Socialists to launch Cuba-Venezuela solidarity clubs on campus

By Shua Garfield

Imagine if the Australian government provided all education, from pre-school to post-graduate level, and all medical care, free of charge. Imagine if factories that were to be closed down by their owners were taken under public control and put under the management of their workers to produce for the benefit of society, rather than having the workers thrown onto the scrap-heap of unemployment and the machinery lie idle. Imagine if, rather than stealing East Timor’s oil and gas, and sending troops to Iraq and Afghanistan to prop up unpopular US-imposed puppet governments, the Australian government sent doctors, teachers, and sustainable development engineers to help lift neighbouring Third World countries out of poverty?

Talk like this to enough people, and you’re likely to have more than a few tell you that you’re hopelessly unrealistic. “People are too greedy and narrow-minded to support that sort of thing! Even if they did, where’s the money going to come from to fund that stuff?”, might be the reply from someone desperate to rationalise our irrational world. The more sympathetic might acknowledge that, “it’s a nice idea, but it’s never going to happen”.

But these things are happening — not in a wealthy, First World country with a massive budget surplus like Australia, but in two Third World countries still struggling with underdevelopment: Cuba and Venezuela. The achievements of these countries — in tacking poverty, disease, and illiteracy; in giving ordinary people a real say in how their community services and workplaces are run; in reversing environmental destruction; and in helping provide medical care and cheap heating oil to the poor of other countries — serve as an answer to those who say there’s no alternative to a world based on private greed, corporate profit and social inequality.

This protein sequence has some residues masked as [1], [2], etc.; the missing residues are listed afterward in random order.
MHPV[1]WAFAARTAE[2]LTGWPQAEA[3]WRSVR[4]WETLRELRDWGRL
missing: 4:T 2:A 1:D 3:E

Cuba’s and Venezuela’s socialist revolutions provide a much-needed inspiration to all those fighting to stop privatisation of public assets and cutbacks in public education and healthcare funding, for real action on climate change, for workers’ rights, and against imperialist wars. These revolutions are a real antidote to the cynicism and demoralisation that many people in Australia feel towards political activism after years of erosion of our social rights.

For these reasons, Cuba and Venezuela are threatened by US imperialism. Facing defeat in Iraq and Afghanistan, the US capitalist rulers are desperate to retain control over Latin America, their self-proclaimed economic “back yard”, which they have ruthlessly exploited for over a century. Washington recently revived its Fourth Fleet, a World War II Caribbean naval armada dismantled in 1950. Given its history of aggression in the Caribbean region since dismantling the previous Fourth Fleet — organizing military coups and coup attempts against left-wing governments (Guatemala in 1954; Venezuela in 2002), supporting terrorism against revolutionary governments (Cuba since 1959, and Nicaragua in the 1980s), using the US marines to invade countries (Dominican Republic, 1965; Grenada, 1983; Panama, 1989), and its 48-year economic blockade against Cuba — the longer-term threat represented by the revival of the Fourth Fleet cannot be underestimated.